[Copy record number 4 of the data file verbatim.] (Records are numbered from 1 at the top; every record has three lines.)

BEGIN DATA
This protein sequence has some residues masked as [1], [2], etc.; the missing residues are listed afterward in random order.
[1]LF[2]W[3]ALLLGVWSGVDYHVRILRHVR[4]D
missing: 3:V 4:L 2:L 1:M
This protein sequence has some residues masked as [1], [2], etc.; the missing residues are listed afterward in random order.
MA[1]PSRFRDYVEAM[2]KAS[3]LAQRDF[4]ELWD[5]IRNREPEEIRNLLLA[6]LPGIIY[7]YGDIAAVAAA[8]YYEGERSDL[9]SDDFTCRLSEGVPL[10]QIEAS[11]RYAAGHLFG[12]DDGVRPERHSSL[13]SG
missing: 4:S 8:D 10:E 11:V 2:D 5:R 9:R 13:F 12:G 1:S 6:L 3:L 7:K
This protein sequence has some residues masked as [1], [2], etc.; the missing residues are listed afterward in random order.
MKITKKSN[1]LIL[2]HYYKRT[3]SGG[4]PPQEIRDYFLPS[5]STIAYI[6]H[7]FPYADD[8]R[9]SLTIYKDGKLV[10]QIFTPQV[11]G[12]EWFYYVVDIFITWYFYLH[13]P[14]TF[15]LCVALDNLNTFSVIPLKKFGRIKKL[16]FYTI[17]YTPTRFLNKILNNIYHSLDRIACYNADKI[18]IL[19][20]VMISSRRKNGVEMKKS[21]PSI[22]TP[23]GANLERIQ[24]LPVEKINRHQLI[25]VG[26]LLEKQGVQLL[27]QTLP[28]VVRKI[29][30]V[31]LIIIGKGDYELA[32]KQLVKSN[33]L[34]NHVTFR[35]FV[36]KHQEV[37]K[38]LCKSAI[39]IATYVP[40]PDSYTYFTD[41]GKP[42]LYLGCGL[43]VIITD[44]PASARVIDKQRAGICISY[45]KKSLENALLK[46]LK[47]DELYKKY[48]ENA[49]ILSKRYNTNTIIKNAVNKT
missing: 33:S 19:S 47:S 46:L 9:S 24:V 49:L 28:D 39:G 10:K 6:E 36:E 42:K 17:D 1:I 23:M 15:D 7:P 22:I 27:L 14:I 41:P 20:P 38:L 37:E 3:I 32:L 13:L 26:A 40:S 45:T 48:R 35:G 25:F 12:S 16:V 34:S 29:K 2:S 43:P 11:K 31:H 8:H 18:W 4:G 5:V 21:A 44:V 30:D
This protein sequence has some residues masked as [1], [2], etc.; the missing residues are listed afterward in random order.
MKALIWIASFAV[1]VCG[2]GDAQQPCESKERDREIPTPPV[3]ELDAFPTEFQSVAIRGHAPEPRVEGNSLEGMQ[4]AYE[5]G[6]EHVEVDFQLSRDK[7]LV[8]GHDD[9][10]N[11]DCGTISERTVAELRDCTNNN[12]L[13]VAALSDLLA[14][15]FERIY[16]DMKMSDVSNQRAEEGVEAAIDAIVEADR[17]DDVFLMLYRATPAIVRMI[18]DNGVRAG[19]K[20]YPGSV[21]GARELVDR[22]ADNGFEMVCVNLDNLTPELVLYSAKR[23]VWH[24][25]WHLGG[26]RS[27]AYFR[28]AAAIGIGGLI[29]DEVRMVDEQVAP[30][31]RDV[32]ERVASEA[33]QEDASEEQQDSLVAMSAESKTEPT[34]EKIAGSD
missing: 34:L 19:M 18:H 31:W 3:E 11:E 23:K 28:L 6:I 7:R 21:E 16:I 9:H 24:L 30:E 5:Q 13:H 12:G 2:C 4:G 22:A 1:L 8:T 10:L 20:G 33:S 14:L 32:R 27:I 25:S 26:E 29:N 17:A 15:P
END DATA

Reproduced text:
This protein sequence has some residues masked as [1], [2], etc.; the missing residues are listed afterward in random order.
MKALIWIASFAV[1]VCG[2]GDAQQPCESKERDREIPTPPV[3]ELDAFPTEFQSVAIRGHAPEPRVEGNSLEGMQ[4]AYE[5]G[6]EHVEVDFQLSRDK[7]LV[8]GHDD[9][10]N[11]DCGTISERTVAELRDCTNNN[12]L[13]VAALSDLLA[14][15]FERIY[16]DMKMSDVSNQRAEEGVEAAIDAIVEADR[17]DDVFLMLYRATPAIVRMI[18]DNGVRAG[19]K[20]YPGSV[21]GARELVDR[22]ADNGFEMVCVNLDNLTPELVLYSAKR[23]VWH[24][25]WHLGG[26]RS[27]AYFR[28]AAAIGIGGLI[29]DEVRMVDEQVAP[30][31]RDV[32]ERVASEA[33]QEDASEEQQDSLVAMSAESKTEPT[34]EKIAGSD
missing: 34:L 19:M 18:H 31:W 3:E 11:E 23:K 28:L 6:I 7:R 21:E 16:I 9:H 24:L 30:E 5:Q 13:H 12:G 2:C 4:G 22:A 1:L 8:T 10:L 20:G 33:S 14:L 32:R 27:I 25:S 26:E 29:N 17:A 15:P